Monopod/ shooting sticks for western hunting

Discussion in 'Varminter & Hunting Forum' started by Jalen, Feb 16, 2019.

  1. Jalen

    Jalen

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    Planning my second trip to Colorado for a elk hunt this year. My first go at it I learned a lot. #1 takeaway was in most situations a bipod doesn’t get me anywhere near high enough to see over the vegetation. I don’t really have the money to get a nice light weigh Tripod. So I’m looking for some input on a good monopod or shooting sticks
     
  2. dkhunt14

    dkhunt14

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    Check out BOG POG. Different models and accessories that can be switched around. Matt
     
    Last edited: Feb 16, 2019
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  3. Mark W

    Mark W Gold $$ Contributor

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    I use a Primos Trigger Stick.

    Depending on the terrain a tall 27” to 28” bipod also works for me from a seated position. That’s how I shot the pronghorn in my avatar at almost 500 yards.
     
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  4. MS50

    MS50 Silver $$ Contributor

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    If you're considering a monopod, I suggest you try one before you buy. My experience is that it takes a lot more practice to get proficient than it does with shooting sticks. I was unable to practice enough to get proficient.
     
  5. Flouncer

    Flouncer What the heck it works for me !! Gold $$ Contributor

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  6. Bc'z

    Bc'z Gold $$ Contributor

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    I have a pair of stoney points.
    Telescoping legs, can be set up as mono or bipod configuration.
    Doubles as a walking stick.
     
  7. jimreed1948

    jimreed1948

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    McFadden Ultimate Tripod

    The McFadden tripod is the one I really like, but it's not for everyone's type of hunting for sure. Very stable shooting platform. I bought a used one and added the Bog wide body rest on the front of the McFadden.

    The McFadden weights around 15 lbs so it's not easy to carry around. You can use it kneeling sitting or standing.
     
  8. 1911nut

    1911nut

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  9. Jalen

    Jalen

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    Definitely would need to be light weight. I do more hiking then sitting. The tripods I was looking at were $1100 roughly. I don’t want to spend that right now. Good points on practicing with a monopod. I’ve used some cheaper monopods before (couldn’t put the full weight of rifle on it or it’d start running down) and I was okay with them but it definitely limited my distance I was effective at. I suppose I could look more for a longer legged bipod, that might work for most situations..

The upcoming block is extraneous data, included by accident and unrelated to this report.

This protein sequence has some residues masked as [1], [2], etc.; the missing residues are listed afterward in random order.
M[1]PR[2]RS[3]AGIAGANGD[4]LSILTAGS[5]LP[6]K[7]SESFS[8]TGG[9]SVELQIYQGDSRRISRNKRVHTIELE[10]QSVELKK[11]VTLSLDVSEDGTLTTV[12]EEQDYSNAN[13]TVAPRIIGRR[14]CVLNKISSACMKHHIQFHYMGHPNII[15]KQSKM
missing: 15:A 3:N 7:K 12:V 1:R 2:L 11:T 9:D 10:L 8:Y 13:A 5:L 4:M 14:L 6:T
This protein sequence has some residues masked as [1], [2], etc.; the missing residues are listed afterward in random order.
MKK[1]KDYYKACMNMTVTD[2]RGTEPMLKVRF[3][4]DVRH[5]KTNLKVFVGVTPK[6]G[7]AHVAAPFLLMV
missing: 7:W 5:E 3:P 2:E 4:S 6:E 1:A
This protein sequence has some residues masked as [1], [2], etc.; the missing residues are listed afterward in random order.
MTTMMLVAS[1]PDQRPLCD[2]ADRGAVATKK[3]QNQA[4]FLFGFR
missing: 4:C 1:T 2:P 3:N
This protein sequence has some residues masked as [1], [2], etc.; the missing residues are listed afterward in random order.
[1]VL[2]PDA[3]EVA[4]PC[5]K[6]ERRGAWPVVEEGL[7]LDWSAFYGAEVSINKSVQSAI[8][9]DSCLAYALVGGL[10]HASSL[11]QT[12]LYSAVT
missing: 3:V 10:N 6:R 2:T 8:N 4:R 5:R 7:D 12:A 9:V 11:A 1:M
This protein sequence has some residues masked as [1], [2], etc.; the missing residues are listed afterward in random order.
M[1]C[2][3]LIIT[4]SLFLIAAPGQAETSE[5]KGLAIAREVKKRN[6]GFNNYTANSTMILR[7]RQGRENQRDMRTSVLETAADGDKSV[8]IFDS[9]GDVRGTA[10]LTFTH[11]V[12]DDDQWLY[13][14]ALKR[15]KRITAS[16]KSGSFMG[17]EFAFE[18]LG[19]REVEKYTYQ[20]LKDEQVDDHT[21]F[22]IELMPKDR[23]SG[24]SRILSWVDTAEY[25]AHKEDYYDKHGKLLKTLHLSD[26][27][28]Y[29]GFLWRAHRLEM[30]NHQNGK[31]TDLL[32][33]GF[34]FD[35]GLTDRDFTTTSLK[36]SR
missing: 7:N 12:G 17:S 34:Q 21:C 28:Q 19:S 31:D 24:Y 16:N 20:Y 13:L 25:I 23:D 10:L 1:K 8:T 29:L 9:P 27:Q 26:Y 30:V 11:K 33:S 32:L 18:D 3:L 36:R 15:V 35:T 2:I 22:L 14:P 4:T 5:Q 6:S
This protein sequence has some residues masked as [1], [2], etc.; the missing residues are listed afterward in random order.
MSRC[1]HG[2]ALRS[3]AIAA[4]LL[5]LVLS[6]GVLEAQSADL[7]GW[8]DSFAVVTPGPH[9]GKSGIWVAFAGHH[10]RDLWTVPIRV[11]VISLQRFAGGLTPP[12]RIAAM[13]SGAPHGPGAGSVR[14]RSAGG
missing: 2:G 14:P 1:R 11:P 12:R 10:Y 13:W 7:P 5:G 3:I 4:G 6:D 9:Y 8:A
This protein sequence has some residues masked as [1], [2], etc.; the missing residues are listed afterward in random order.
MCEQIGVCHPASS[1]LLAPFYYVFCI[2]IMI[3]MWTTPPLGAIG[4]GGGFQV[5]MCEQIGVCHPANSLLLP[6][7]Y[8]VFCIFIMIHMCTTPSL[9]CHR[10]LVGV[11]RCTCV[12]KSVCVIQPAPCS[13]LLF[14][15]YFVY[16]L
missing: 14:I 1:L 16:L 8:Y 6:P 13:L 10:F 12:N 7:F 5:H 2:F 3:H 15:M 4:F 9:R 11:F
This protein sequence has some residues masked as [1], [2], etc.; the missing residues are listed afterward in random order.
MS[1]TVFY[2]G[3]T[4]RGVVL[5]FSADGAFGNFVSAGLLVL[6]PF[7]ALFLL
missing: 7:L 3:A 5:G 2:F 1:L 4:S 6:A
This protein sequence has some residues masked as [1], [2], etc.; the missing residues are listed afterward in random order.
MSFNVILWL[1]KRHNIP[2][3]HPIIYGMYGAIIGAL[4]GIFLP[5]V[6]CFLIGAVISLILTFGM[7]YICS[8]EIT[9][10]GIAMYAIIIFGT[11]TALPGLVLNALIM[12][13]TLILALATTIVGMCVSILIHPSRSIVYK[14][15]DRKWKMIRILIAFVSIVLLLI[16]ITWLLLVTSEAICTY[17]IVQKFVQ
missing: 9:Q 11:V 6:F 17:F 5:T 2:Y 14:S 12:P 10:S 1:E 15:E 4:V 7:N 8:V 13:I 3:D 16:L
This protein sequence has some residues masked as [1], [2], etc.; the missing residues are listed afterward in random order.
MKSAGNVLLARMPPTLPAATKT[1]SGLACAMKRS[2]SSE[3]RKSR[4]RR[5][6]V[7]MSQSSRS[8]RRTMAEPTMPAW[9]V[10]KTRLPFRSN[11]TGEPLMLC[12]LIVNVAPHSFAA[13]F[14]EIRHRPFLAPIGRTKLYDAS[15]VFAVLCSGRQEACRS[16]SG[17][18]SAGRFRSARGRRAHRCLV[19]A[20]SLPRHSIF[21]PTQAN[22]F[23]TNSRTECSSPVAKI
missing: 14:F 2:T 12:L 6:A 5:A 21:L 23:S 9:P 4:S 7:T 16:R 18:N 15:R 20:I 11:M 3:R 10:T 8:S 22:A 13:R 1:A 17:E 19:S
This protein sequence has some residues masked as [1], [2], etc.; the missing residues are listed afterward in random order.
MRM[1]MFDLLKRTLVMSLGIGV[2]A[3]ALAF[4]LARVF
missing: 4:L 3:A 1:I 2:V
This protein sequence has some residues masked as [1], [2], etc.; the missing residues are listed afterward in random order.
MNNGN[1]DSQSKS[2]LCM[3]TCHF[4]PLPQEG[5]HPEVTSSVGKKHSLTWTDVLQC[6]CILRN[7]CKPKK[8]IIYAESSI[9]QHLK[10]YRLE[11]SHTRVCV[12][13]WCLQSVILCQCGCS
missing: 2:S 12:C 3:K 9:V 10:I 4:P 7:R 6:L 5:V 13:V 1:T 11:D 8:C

10. Jalen

    Jalen

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  11. 1911nut

    1911nut

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    The attachment is reasonably strong, the design allows flex so you can move right-left a bit with the feet on the ground.
    With the feet forward, pushing the rifle forward gains quite a lot of elevation.
    The unit is light enough so it should move with recoil just fine.

    My friend who used one a lot this year switched from sticks and likes that you don’t have to carry a monopod or sticks.

    This is from the Swagger site:
    “The Hunter29 easily adjusts from 6 3/4" to 29" and is ideal for western hunters, spot-and-stalk situations or anywhere long shots from the ground are likely. No matter the terrain or obstacle you can trust Swagger to help you shoot with confidence.”
     
  12. dkhunt14

    dkhunt14

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    BOG POG has many different models and accessories and reasonable prices. Matt
     
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  13. Bill K

    Bill K Silver $$ Contributor